Part 1 – 1/30/2005
Too Many Mines, Too Little Money
State Program Trying To Make Up for Lost Federal Contributions
Part 2 – 1/31/2005
Danger Lurks in Mines
Orange Water, Silver Lining
BY JESSICA D. MATTHEWS TRIBUNE STAFF WRITER 2/01/2005
Crouching in the marsh, Robert Hughes scoops large test tubes in the orange water of a 20-acre acid mine drainage pit in Newport Township.
The Luzerne County pit, called Newport Lake by locals, has been sitting on a federal abandoned mine inventory list for more than a decade waiting for money to be freed up for its reclamation.
It is estimated to cost more than $1 million to reclaim the site. It is one of 2,075 abandoned mine sites in Pennsylvania that need to be cleaned up and one of 211 in Luzerne.
The pit is considered a lower-priority project because the state determined it does not pose a threat to public safety or health. It will most likely be among the last projects cleaned up in Luzerne County.
The pit, however, is close to a cemetery where many people visit and could pose health risks to them, said Mr. Hughes, regional coordinator for the Eastern Pennsylvania Coalition for Abandoned Mine Reclamation.
In an attempt to get the pit cleaned up faster without relying on federal dollars, Mr. Hughes collects water samples that will be tested for iron oxide deposits at a lab in Pittsburgh. He hopes the iron oxide and other metals recycled from acid mine drainage will become a new source of raw materials.
If high percentages of iron oxide are found, there is the potential to market the site to companies that will harvest the mineral, he said.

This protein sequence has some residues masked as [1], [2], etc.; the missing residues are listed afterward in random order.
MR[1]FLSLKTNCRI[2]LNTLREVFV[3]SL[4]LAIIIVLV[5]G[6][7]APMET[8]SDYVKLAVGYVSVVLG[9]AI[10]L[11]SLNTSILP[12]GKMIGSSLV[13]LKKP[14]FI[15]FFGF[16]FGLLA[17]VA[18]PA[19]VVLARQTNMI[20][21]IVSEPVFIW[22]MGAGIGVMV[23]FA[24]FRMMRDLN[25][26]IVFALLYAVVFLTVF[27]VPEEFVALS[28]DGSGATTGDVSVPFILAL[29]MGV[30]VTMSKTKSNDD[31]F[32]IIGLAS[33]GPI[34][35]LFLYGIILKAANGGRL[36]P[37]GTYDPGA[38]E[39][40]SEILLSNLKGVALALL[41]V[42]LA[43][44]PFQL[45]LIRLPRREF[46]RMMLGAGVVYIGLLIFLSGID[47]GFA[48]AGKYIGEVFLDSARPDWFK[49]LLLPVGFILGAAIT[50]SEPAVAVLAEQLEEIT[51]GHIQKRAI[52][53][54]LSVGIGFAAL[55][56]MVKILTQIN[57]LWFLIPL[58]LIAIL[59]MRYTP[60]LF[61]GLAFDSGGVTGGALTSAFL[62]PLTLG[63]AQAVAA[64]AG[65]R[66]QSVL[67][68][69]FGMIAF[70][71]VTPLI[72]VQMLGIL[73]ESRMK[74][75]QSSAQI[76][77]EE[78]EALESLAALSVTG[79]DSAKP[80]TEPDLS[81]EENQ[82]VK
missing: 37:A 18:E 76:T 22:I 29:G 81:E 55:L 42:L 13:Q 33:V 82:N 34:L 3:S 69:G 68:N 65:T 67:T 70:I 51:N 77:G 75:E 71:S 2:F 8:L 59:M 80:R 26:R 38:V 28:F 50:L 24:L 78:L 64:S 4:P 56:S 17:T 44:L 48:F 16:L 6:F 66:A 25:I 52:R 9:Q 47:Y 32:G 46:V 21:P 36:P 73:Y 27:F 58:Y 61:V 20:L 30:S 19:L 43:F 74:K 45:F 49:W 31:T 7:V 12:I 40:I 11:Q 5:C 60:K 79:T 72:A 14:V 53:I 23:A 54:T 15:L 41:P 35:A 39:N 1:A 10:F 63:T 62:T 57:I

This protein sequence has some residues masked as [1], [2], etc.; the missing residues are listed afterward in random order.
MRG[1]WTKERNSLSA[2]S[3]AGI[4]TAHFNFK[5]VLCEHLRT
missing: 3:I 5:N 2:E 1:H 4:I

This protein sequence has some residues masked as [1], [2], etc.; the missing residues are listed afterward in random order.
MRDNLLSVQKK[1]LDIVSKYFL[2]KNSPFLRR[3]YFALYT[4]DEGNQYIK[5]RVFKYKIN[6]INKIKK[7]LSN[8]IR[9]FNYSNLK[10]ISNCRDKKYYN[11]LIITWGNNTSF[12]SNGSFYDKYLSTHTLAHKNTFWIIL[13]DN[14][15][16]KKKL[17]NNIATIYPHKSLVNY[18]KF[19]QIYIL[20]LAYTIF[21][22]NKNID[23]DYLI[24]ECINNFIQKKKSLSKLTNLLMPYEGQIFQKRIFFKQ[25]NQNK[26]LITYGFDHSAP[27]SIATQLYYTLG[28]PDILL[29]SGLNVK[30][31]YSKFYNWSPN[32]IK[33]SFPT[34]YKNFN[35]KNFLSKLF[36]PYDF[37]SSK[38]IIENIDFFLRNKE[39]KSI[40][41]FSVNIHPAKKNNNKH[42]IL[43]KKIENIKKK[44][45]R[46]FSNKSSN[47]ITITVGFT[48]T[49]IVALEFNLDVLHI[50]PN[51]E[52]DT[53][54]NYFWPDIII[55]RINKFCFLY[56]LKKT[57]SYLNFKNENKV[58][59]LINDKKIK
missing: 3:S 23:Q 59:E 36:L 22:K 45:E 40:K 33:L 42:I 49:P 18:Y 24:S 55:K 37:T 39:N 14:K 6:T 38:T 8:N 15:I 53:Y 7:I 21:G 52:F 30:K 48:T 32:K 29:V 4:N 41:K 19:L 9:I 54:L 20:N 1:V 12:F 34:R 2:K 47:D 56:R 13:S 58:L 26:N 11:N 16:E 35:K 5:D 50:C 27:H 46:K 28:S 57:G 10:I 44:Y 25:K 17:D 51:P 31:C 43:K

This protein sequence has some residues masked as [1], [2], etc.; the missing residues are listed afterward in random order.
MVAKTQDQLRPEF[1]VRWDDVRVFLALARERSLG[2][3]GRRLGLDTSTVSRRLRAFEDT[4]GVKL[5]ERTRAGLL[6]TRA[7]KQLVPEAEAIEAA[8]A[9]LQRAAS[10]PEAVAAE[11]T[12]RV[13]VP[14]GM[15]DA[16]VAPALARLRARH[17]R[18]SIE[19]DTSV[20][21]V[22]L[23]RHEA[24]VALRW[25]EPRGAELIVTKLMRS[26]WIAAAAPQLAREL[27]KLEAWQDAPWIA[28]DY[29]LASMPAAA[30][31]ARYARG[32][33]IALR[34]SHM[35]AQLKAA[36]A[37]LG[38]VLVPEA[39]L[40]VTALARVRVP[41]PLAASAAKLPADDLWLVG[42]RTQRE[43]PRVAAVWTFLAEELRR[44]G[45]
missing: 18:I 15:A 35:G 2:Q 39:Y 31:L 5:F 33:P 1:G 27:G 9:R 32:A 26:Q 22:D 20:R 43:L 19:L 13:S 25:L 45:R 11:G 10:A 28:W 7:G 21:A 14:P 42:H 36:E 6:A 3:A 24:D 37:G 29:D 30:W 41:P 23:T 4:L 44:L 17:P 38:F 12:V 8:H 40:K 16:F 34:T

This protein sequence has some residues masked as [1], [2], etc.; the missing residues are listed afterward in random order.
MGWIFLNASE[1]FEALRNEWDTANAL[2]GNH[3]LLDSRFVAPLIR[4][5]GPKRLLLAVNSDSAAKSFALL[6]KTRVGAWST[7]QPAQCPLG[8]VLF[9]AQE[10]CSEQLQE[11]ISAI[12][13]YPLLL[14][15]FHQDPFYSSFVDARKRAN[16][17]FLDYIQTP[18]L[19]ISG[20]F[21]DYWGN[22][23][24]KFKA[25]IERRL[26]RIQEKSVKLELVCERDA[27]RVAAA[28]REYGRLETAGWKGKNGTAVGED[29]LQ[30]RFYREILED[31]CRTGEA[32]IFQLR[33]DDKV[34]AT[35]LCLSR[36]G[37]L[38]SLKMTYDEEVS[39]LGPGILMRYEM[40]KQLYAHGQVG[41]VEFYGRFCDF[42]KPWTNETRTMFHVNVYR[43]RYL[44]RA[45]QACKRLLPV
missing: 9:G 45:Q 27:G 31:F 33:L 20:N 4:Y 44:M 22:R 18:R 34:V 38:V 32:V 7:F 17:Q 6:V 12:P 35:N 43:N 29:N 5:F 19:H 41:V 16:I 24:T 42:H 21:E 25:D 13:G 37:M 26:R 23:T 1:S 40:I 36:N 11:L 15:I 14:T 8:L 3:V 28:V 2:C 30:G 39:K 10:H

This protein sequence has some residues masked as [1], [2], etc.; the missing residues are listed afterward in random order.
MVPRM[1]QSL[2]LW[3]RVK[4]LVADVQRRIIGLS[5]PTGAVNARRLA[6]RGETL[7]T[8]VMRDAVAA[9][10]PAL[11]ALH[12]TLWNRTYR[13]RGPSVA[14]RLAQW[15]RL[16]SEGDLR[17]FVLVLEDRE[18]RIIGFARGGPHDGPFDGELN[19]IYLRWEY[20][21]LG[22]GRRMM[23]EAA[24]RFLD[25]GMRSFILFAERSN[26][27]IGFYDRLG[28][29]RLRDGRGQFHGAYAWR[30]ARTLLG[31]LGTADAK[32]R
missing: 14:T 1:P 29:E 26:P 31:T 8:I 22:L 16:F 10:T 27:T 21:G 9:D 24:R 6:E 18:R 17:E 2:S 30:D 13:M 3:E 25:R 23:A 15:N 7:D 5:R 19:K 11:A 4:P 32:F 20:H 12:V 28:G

When processed, the iron oxide can be used in paint, wood stains, wood chips, concrete, landscaping mulch, even tattoo ink. The iron oxide has a market value of $100 to $300 a ton.
“We’re trying to help open those doors to these markets,” he said.
The coalition is testing other acid mine drainage pits throughout Northeastern Pennsylvania. To date, it has collected more than 85 water samples.
Once analyses are complete, the coalition will create a map of the tested sites with their results, Mr. Hughes said. The maps can then be presented to companies to see if they are interested in buying the rights to harvest the iron oxide. The orange color that acid mine drainage water turns is an indicator of iron oxide being present, Mr. Hughes said.
Pennsylvania has the largest acid mine drainage problem in the nation, said state Department of Environmental Protection Secretary Kathleen A. McGinty. Statewide, more than 2,800 miles of waterways are polluted with such drainage. Many discharges go untreated for lack of funding.
Pennsylvania spends more than $12 million a year treating 23 billion gallons of acid mine drainage from these coal mines, she said. Making iron oxide commercially viable would help reduce the cost to cleanup sites, she said.
One environmental consulting firm, Hedin Environmental, of Pittsburgh, has already collected 1,500 tons of iron oxide from four Western Pennsylvania acid mine drainage sites for Hoover Color Corp, of Virginia. Hoover Color produces earth-tone pigments for building products from the iron oxide.
Success stories like Hedin Environmental could prompt companies to become prospectors, Mrs. McGinty said. The companies would harvest the iron oxide from Pennsylvania’s acid mine drainage waters instead of environmental groups and clean up the sites, she said.
©Scranton Times Tribune 2005